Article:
New Zealand’s prime minister is considering an offer to bury her child’s placenta as part of an ancient indigenous naming ceremony.
Jacinda Ardern, who last month became the first elected leader since the 1990s to announce she was expecting, made history again in New Zealand by becoming the first woman prime minister to speak at the pōwhiri, or welcoming ceremony, in Waitangi on the country’s North Island.
One of Ardern’s closest advisers, Peeni Henare, minister for whānau ora (family health), reportedly suggested she bury her baby’s placenta at Waitangi as part of a Maori custom.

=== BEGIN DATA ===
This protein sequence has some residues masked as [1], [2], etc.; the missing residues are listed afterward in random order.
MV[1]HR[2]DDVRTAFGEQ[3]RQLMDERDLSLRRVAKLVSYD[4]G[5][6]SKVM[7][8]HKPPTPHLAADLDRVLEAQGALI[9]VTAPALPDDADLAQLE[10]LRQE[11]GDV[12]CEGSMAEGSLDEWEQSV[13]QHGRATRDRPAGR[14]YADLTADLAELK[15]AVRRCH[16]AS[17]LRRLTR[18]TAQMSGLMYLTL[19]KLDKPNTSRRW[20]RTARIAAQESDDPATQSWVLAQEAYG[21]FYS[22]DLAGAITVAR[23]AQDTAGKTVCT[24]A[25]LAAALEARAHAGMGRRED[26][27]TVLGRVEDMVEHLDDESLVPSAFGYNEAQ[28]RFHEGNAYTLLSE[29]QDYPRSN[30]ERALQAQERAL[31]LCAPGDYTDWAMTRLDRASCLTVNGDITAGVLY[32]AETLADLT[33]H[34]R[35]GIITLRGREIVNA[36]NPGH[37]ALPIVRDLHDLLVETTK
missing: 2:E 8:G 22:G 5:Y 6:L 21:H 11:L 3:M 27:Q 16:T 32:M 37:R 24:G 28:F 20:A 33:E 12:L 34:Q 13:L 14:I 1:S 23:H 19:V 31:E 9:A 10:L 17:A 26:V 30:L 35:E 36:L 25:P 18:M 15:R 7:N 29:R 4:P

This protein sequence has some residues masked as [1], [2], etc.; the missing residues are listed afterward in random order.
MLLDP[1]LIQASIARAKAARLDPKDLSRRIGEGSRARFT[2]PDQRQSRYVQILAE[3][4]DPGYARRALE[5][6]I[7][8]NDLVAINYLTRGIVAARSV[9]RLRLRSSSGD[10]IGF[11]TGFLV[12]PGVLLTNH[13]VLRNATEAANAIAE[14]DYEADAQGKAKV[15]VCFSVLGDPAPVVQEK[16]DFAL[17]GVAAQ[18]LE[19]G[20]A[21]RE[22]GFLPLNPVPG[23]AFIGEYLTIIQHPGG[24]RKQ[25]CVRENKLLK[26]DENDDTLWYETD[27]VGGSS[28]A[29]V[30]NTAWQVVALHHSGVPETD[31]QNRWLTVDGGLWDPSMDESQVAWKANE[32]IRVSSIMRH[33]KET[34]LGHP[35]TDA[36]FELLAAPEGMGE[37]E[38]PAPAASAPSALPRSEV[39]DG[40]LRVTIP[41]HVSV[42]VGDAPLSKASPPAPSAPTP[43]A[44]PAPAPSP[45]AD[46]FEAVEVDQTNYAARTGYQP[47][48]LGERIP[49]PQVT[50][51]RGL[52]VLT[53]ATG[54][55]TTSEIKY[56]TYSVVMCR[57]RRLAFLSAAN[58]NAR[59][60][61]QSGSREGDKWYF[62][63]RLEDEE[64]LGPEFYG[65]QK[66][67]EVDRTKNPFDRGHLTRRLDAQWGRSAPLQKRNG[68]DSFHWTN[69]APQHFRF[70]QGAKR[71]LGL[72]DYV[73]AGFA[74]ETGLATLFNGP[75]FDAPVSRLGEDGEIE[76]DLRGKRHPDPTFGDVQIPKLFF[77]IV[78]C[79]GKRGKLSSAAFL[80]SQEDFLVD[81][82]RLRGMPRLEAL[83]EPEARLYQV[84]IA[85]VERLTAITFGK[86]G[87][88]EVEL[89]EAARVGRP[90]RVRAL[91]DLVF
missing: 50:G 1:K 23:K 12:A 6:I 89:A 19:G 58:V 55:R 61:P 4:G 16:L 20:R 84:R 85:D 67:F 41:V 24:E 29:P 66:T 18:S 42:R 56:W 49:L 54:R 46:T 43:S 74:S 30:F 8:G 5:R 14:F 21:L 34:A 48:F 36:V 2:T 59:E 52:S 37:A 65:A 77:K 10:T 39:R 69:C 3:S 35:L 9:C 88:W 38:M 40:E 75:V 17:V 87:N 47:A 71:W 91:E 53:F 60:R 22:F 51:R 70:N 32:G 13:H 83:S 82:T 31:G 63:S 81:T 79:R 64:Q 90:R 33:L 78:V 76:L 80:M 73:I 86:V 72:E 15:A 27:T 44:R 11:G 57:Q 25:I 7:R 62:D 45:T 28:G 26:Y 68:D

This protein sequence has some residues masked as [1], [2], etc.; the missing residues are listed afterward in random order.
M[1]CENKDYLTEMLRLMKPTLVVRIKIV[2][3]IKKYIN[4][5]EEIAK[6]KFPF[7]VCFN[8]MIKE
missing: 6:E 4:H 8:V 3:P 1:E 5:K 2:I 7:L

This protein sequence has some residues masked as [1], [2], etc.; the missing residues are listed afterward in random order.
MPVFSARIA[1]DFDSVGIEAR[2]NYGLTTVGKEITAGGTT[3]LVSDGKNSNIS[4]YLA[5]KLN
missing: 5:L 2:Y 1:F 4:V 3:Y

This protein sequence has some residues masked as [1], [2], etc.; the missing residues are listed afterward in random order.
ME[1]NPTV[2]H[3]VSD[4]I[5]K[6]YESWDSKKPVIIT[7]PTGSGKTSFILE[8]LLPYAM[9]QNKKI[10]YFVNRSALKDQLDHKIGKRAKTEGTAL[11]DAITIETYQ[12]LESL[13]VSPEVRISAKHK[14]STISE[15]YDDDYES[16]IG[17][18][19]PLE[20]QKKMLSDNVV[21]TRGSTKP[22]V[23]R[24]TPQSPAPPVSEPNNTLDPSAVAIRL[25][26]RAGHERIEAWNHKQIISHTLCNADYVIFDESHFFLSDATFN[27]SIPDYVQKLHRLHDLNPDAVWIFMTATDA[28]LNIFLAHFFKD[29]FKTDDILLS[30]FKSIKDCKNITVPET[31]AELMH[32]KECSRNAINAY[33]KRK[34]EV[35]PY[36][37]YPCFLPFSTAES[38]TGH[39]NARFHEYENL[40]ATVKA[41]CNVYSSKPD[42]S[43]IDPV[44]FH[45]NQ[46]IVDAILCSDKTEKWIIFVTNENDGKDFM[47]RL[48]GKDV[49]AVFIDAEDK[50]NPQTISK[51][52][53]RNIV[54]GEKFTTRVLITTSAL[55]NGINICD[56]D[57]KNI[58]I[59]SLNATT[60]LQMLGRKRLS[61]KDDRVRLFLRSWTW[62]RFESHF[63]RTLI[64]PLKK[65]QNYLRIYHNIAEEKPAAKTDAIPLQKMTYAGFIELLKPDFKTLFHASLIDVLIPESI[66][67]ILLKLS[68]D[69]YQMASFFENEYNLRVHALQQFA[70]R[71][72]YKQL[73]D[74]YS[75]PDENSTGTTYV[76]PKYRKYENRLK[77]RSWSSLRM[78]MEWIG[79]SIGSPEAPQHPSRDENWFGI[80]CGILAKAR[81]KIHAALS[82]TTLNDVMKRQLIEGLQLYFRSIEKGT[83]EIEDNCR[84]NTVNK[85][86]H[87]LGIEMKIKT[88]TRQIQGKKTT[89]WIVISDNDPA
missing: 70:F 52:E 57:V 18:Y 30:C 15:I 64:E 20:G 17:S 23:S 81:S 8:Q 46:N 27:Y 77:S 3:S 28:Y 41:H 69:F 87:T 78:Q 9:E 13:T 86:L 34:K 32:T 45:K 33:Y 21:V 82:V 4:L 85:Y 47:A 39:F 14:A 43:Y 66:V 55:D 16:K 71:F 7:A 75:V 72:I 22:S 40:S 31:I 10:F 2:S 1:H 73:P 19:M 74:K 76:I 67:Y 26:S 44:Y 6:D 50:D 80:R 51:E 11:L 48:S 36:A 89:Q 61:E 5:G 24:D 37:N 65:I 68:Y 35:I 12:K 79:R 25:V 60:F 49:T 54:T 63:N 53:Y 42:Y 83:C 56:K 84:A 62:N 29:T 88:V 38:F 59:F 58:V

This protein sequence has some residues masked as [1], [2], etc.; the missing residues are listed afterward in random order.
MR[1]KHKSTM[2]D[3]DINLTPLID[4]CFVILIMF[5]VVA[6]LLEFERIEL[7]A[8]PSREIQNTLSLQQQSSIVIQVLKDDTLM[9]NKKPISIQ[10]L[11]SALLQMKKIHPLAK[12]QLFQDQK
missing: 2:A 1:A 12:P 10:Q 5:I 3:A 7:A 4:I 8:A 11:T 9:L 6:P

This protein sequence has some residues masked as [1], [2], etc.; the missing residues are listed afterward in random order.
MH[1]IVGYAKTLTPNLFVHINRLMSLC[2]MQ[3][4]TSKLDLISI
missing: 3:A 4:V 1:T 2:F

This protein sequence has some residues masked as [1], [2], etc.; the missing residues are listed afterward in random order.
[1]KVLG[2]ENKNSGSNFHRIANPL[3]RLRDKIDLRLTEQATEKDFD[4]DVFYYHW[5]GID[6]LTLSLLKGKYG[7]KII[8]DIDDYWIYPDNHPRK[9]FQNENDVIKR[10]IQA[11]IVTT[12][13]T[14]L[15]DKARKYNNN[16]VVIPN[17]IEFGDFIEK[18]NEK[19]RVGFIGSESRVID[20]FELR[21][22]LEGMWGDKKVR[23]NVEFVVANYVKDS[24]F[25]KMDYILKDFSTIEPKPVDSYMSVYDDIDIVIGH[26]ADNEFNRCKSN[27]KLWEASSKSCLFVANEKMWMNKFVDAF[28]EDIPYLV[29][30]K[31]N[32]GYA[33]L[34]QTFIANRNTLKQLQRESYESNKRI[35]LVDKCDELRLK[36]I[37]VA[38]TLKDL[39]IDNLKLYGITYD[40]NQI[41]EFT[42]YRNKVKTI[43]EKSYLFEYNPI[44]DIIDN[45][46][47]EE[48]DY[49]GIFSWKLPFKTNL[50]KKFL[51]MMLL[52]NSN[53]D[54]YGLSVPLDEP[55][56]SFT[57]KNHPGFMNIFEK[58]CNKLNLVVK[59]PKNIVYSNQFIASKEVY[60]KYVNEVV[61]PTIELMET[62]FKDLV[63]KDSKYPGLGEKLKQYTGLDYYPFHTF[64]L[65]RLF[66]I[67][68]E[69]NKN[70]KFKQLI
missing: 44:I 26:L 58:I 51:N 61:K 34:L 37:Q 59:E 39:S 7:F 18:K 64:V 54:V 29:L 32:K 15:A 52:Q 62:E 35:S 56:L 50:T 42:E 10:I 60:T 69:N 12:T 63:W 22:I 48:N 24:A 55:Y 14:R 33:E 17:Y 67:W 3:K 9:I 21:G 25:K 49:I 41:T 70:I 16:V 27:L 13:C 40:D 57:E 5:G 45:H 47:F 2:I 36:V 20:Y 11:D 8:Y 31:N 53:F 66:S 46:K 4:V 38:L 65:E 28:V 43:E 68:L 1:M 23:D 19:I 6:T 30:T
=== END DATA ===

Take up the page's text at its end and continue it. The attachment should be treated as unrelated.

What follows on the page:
“The fact that the suggestion was made and that there were elders alongside me who really acknowledged that ― it felt like a significant gesture, a really symbolic one, and it meant a lot to me,” said Ardern, who is expecting in June.
“That is something, of course, I would like to talk to my partner, Clarke, about. We haven’t had that opportunity yet.”
In Maori custom, when a baby is born, the whenua, the word for both “land” and “placenta,” is often buried in a place of family significance.
Waitangi is where the treaty of Waitangi was signed between the British Crown and Maori chiefs in 1840. The treaty is of central importance to the history and political constitution of modern New Zealand.
Ardern was speaking at the site as part of a public holiday marking the anniversary of the signing of the treaty.
Ardern, 37, became prime minister in October, breaking a decade of conservative rule while becoming one of the country’s youngest leaders.